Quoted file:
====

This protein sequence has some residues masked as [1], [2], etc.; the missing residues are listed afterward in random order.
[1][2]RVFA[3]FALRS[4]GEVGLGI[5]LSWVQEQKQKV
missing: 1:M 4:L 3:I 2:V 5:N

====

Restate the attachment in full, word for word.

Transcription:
This protein sequence has some residues masked as [1], [2], etc.; the missing residues are listed afterward in random order.
[1][2]RVFA[3]FALRS[4]GEVGLGI[5]LSWVQEQKQKV
missing: 1:M 4:L 3:I 2:V 5:N